Both teams are comfortable in possession and like to play football. I think it will be an open game. I know that most of the time finals can be tight, cagey affairs but I think that both teams here will be striving to strike the first blow in order to then try to settle things down a bit more. If there is an early goal, I think we’ll then see the game really start to open out. If Liverpool can grab that early lead, you could perhaps see things starting to go their way.

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Local families attend Red Neighbours' breakfast clubs at Anfield

Thu, 05/30/2019 - 16:16

Local families enjoyed a series of breakfast clubs at Anfield this week courtesy of Red Neighbours.

Throughout the half-term break, children from schools in L4, L5 and L6 headed to the Reds’ home with their families to enjoy healthy food, entertainment, sing-a-longs and a tour of the stadium.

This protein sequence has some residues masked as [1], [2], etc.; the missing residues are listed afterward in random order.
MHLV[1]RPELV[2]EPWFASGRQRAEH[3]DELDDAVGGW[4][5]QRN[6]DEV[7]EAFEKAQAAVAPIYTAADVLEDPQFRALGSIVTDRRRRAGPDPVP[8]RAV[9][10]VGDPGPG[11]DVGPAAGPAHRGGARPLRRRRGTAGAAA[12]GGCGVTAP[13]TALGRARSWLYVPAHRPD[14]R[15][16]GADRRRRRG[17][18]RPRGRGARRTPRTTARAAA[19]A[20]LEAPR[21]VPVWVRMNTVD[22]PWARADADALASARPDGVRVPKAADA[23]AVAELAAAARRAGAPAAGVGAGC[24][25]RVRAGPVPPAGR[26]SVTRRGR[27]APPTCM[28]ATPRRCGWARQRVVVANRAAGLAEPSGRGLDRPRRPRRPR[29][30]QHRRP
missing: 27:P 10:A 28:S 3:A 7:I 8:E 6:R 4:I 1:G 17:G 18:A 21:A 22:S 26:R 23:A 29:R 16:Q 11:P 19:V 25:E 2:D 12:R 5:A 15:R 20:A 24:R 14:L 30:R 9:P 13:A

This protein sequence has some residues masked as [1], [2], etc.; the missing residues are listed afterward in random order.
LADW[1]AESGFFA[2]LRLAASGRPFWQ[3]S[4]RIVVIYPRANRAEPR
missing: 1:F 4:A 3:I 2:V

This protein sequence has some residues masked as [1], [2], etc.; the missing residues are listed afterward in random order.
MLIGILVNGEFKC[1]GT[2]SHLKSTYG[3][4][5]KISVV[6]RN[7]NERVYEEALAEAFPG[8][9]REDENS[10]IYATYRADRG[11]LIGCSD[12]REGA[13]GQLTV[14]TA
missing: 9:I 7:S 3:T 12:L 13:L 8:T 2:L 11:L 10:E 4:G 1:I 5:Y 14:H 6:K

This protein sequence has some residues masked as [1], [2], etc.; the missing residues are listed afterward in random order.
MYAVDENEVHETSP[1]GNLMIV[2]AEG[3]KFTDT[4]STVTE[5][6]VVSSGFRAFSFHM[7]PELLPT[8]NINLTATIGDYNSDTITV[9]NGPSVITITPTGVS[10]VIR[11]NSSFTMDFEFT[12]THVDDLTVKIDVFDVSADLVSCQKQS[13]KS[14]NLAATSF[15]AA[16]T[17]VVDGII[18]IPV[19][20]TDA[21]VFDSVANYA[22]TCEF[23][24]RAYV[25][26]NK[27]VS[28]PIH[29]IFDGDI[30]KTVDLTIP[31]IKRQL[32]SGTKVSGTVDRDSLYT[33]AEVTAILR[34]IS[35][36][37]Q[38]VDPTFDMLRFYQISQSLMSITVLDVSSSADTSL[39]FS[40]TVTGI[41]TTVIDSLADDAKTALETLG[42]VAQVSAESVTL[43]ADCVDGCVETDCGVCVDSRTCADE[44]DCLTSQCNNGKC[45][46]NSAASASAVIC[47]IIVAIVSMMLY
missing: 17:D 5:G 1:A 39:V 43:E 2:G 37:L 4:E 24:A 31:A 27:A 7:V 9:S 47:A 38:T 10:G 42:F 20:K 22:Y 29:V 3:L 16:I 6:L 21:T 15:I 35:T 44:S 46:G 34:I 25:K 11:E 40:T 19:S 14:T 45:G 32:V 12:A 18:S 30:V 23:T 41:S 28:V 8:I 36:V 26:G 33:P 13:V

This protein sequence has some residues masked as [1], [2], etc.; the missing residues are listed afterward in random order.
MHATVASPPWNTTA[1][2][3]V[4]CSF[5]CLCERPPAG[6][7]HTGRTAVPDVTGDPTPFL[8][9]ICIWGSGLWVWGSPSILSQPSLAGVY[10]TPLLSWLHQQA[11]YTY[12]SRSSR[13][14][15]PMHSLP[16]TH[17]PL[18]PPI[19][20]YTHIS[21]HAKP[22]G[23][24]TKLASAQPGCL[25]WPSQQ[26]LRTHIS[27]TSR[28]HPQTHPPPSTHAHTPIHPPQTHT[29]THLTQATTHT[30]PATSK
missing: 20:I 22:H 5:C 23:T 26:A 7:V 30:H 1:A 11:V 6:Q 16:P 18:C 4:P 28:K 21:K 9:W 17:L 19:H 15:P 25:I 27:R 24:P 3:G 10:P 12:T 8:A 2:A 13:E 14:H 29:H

Official mascot Mighty Red was also on hand to meet the youngsters and host an LFC-themed raffle, with prizes including children’s toys, a selection of Reds merchandise and a car seat donated by the club’s official family partner, Joie Baby.

Across the week, Red Neighbours’ breakfast clubs served more than 210 guests as part of their commitment to food poverty and education, and creating memorable experiences for young people.

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Champions League final: Jonathan Wilson's tactical preview

Thu, 05/30/2019 - 14:00

The good news for Liverpool fans is that, of nine previous meetings between Jürgen Klopp and Mauricio Pochettino, their man has come out on top four times, with four draws.

The most emphatic of those victories, at least in terms of performance, probably came at Wembley this season with a 2-1 win that was far more dominant than that scoreline may suggest. The slightly more troubling news is that only one of those four wins has been by more than a single goal and that the most recent game, Liverpool’s 2-1 victory at Anfield at the end of March, was as tight as could be.